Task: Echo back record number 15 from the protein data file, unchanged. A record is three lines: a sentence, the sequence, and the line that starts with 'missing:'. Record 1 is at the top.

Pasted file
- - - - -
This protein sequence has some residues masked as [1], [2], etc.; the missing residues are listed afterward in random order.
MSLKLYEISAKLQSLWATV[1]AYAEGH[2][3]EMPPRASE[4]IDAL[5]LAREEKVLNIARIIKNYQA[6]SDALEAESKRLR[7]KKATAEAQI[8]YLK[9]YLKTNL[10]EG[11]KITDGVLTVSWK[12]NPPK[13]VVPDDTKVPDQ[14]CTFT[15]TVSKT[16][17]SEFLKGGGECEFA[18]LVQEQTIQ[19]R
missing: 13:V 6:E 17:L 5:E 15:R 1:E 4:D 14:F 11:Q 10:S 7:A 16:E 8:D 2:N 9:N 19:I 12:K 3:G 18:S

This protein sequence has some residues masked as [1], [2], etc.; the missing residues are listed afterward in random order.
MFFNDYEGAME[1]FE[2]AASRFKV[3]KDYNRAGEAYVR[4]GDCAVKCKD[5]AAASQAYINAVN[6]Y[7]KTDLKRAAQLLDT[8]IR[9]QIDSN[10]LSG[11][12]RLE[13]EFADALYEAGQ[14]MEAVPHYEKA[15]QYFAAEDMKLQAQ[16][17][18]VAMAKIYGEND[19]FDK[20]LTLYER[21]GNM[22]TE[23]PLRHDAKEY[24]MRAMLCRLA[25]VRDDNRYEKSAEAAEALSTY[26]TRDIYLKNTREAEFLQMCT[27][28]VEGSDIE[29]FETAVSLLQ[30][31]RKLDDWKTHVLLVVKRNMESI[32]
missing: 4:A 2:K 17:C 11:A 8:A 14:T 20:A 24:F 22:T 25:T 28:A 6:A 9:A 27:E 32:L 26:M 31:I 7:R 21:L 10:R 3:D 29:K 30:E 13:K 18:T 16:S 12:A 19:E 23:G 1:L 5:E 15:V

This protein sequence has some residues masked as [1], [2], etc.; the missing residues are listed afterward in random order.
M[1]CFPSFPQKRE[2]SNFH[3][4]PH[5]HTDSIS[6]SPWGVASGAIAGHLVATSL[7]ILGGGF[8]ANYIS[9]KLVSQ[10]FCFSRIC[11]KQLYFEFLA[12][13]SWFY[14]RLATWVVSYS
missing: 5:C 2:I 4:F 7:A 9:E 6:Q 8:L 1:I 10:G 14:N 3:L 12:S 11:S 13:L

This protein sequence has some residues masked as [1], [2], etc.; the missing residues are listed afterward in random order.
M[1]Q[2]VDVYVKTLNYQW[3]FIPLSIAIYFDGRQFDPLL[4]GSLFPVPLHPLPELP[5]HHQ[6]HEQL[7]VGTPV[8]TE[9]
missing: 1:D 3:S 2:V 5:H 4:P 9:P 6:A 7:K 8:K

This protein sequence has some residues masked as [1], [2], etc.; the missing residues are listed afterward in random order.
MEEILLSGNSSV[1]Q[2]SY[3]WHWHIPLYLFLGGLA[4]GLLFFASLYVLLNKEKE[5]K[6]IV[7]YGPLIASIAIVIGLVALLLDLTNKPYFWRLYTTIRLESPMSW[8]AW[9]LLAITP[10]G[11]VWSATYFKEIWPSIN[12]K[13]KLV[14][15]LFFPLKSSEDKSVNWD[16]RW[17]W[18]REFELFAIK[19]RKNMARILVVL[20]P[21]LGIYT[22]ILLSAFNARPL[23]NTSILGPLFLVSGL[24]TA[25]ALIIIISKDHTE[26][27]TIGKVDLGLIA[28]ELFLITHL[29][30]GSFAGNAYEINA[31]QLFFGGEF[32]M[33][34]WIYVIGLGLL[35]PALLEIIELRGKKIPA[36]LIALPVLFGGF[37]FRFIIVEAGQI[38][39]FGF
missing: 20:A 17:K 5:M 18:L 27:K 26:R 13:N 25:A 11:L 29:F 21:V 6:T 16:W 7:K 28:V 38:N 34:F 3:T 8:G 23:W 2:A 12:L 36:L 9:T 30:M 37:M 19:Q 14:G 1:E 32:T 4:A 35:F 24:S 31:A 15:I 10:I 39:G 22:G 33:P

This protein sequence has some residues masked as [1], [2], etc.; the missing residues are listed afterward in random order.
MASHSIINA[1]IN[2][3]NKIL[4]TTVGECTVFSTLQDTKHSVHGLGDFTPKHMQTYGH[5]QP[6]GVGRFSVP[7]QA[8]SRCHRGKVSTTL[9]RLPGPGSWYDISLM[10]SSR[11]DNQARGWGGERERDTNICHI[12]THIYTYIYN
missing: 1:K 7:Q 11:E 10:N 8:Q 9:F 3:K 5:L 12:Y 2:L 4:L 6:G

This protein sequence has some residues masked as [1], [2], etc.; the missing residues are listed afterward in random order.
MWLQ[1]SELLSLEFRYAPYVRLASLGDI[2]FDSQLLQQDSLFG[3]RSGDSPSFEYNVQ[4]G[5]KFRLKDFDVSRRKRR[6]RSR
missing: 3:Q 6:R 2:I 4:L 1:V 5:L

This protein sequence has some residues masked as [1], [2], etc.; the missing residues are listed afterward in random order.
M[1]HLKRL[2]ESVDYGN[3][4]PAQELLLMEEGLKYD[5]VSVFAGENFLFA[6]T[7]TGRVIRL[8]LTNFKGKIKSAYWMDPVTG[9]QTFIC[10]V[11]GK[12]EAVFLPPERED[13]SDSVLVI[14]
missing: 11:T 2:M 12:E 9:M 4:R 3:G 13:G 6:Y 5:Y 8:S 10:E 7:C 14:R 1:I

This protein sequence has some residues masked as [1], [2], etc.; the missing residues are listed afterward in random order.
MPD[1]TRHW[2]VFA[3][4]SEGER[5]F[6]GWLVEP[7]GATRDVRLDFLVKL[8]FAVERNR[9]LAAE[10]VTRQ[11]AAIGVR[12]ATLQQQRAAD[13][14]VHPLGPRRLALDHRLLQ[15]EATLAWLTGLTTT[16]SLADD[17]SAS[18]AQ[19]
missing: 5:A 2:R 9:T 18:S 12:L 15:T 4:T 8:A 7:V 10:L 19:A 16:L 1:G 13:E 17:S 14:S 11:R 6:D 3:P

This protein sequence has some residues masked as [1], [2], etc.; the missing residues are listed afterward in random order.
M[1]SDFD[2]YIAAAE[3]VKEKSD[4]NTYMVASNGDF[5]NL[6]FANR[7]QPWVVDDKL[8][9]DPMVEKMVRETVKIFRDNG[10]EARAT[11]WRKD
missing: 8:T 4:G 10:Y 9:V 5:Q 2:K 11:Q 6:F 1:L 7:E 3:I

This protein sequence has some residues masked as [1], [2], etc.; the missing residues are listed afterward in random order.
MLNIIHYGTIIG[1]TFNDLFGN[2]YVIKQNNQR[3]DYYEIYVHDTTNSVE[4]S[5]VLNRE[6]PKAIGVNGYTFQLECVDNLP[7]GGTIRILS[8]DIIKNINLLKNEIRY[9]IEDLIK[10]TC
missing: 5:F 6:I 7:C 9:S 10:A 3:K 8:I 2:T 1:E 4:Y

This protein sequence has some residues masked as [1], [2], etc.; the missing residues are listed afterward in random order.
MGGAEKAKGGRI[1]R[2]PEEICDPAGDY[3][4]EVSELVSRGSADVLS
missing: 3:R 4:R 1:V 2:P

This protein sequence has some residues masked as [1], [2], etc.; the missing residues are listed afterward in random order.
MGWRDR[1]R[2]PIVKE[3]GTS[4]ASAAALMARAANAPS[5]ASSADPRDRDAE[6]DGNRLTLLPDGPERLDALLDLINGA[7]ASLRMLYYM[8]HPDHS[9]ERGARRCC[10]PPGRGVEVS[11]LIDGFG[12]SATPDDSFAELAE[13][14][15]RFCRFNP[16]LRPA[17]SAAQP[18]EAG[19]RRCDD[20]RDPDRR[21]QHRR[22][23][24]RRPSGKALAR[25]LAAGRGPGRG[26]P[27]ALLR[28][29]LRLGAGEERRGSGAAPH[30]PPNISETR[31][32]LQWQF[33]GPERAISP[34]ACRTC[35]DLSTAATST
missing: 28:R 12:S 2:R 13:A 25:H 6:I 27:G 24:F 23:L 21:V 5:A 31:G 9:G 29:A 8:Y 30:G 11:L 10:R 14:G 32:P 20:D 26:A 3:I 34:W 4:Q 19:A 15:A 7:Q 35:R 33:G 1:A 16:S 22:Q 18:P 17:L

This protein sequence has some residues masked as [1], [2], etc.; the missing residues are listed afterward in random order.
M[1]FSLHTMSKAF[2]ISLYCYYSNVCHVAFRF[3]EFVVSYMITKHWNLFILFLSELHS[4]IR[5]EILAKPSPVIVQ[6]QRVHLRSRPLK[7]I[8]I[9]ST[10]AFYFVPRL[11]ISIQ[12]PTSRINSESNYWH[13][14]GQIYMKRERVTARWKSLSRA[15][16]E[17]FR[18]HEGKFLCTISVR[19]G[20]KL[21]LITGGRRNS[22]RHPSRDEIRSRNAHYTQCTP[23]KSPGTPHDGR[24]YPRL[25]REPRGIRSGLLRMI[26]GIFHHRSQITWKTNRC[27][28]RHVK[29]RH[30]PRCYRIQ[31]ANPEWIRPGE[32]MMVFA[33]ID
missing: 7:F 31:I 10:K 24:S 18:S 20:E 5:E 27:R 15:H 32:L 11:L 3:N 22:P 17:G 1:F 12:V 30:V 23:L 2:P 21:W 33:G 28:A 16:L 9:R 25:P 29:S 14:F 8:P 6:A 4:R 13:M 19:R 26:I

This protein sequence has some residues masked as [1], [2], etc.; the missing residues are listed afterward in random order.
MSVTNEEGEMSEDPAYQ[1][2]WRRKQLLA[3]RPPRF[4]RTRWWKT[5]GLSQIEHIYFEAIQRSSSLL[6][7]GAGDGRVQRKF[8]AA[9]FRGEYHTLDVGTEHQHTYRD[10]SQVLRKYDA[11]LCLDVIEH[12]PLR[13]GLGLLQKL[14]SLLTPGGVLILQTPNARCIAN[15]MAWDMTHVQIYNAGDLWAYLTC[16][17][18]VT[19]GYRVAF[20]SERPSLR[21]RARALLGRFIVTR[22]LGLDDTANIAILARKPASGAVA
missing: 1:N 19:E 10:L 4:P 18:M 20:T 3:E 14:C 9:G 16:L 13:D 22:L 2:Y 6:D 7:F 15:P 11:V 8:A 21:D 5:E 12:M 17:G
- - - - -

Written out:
This protein sequence has some residues masked as [1], [2], etc.; the missing residues are listed afterward in random order.
MSVTNEEGEMSEDPAYQ[1][2]WRRKQLLA[3]RPPRF[4]RTRWWKT[5]GLSQIEHIYFEAIQRSSSLL[6][7]GAGDGRVQRKF[8]AA[9]FRGEYHTLDVGTEHQHTYRD[10]SQVLRKYDA[11]LCLDVIEH[12]PLR[13]GLGLLQKL[14]SLLTPGGVLILQTPNARCIAN[15]MAWDMTHVQIYNAGDLWAYLTC[16][17][18]VT[19]GYRVAF[20]SERPSLR[21]RARALLGRFIVTR[22]LGLDDTANIAILARKPASGAVA
missing: 1:N 19:E 10:L 4:P 18:M 20:T 3:E 14:C 9:G 16:L 13:D 22:L 2:Y 6:D 7:F 15:P 11:V 8:A 21:D 5:E 12:M 17:G